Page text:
Gregory Stewart Storey, Petitioner-appellant, v. Idaho State Correctional Institution, Respondent-appellee, 29 F.3d 634 (9th Cir. 1994)Annotate this Case
Before: TANG, PREGERSON, and T.G. NELSON, Circuit Judges.
Gregory Stewart Storey, an Idaho state prisoner, appeals pro se the district court's dismissal of his 28 U.S.C. § 2254 petition for a writ of habeas corpus. Storey was convicted of robbery, battery with intent to commit murder, and use of a firearm to commit a felony. Story contends that his motion for acquittal should have been granted on the basis of mental disease, and that his sentence for robbery was excessive. The district court determined that Storey had procedurally defaulted these claims. We have jurisdiction pursuant to 28 U.S.C. § 2253.1 We review de novo, Thomas v. Lewis, 945 F.2d 1119, 1122 (9th Cir. 1991), and affirm.
A state prisoner's habeas corpus petition must be dismissed if the petitioner has not exhausted available state remedies. 28 U.S.C. § 2254(b); McQuown v. McCartney, 795 F.2d 807, 809 (9th Cir. 1986). The exhaustion requirement is satisfied if the petitioner has given the state's highest court an opportunity to rule on the merits of his claims. Hughes v. Idaho State Bd. of Corrections, 800 F.2d 905, 906 (9th Cir. 1986); McQuown, 795 F.2d at 809. A petitioner who failed to raise his claims properly in state court and is now barred from doing so by a state procedural rule has procedurally defaulted on his claims. Tacho v. Martinez, 862 F.2d 1376, 1378 (9th Cir. 1988). A petitioner who fails to timely pursue available state remedies must show cause for the procedural default and prejudice. Id. at 1380.
Storey appealed his conviction to the Idaho Court of Appeals, but did not petition the Idaho Supreme Court for discretionary review. Accordingly, he has failed to properly exhaust state remedies. See Roberts v. Arave, 847 F.2d 528, 529-30 (9th Cir. 1988) (Idaho state prisoner must present claims to Idaho Supreme Court, even though review is discretionary); Hughes, 800 F.2d at 906; McQuown, 795 F.2d at 809. Because the time limit for filing a post-conviction claim has expired, Storey has no available state remedies. See Idaho Code Sec. 19-4902. Therefore, Storey has procedurally defaulted on his claims, and must show cause for the procedural default and actual prejudice to have his claims considered on the merits. See Tacho, 862 F.2d at 1380.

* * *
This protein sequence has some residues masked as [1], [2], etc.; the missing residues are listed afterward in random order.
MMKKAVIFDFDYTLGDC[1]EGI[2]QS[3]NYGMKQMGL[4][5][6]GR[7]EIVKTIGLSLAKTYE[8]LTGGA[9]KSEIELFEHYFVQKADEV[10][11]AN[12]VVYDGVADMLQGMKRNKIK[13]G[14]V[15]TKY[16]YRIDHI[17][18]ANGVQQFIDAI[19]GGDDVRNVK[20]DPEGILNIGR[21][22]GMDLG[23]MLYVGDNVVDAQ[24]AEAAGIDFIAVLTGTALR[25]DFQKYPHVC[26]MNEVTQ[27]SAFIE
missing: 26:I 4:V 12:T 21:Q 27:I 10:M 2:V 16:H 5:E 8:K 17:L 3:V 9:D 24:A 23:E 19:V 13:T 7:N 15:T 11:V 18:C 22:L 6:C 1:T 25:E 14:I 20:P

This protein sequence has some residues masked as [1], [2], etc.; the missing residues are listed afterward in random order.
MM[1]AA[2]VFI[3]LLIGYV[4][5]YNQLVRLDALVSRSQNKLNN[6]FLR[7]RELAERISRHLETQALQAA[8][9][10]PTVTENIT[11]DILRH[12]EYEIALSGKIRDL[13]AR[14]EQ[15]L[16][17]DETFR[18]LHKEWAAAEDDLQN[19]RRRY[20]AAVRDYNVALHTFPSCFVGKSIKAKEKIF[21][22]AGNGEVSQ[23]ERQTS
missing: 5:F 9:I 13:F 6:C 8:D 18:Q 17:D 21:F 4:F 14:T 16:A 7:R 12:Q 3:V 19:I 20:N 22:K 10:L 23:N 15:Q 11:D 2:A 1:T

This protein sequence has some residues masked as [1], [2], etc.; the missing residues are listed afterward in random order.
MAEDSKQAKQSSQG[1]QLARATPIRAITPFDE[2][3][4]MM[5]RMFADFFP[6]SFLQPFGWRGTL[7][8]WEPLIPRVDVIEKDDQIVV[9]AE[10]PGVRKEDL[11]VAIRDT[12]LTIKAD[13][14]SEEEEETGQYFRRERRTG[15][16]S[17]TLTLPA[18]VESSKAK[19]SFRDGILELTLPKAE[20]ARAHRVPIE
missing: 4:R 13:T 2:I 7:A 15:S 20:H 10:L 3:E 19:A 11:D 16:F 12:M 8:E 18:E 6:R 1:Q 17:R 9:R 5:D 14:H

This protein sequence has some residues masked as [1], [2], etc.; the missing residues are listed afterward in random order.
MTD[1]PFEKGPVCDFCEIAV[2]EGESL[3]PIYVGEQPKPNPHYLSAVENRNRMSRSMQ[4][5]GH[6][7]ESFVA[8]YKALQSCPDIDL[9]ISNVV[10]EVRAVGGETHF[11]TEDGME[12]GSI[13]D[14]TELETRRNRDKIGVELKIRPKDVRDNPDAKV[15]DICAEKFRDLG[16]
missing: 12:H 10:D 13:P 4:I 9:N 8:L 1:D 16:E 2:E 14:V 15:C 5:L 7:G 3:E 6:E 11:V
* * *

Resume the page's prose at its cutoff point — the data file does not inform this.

Storey alleges that he has shown cause in several respects. First, he argues that appeal to the Idaho Supreme Court is futile for a pro se litigant. However, futility does not constitute cause for a procedural default. See Roberts, 847 F.2d at 530.
Second, Storey contends that his attorney failed to tell him that his direct appeal to the Idaho Court of Appeals had been denied, and that Storey would have to petition the Idaho Supreme Court for discretionary review in order to exhaust state remedies. To the extent that Storey is alleging ineffective assistance of counsel, this claim must be separately presented to the state courts before it may be used to establish cause for a procedural default. See Murray v. Carrier, 477 U.S. 478, 488-89 (1986). Storey has not done so here. To the extent that Storey contends that he was unaware of the need to appeal to the Idaho Supreme Court, his lack of legal knowledge does not constitute cause. See Hughes, 800 F.2d at 909.
Finally, Storey contends that he was mentally ill during the time when he should have exhausted state remedies. However, we have previously held that a prisoner's illiteracy and complete lack of legal assistance in prison do not constitute cause for a procedural default. See id.; cf. Tacho, 862 F.2d at 1381 (prisoner's mental illness does not constitute cause, where prisoner received some assistance from attorneys and jailhouse lawyers). Based on these cases, we agree with the district court's determination that Storey's mental illness does not constitute cause for his procedural default.
The panel unanimously finds this case suitable for decision without oral argument. Fed. R. App. P. 34(a); 9th Cir.R. 34-4
This disposition is not appropriate for publication and may not be cited to or by the courts of this circuit except as provided by 9th Cir.R. 36-3
Respondent contends that Storey's notice of appeal is untimely because it was filed more than thirty days after the district court's order dismissing his petition. However, because the district court never entered a separate judgment, Storey's notice of appeal is timely. See Mitchell v. State of Idaho, 84 F.2d 1404, 1405-06 (9th Cir. 1987)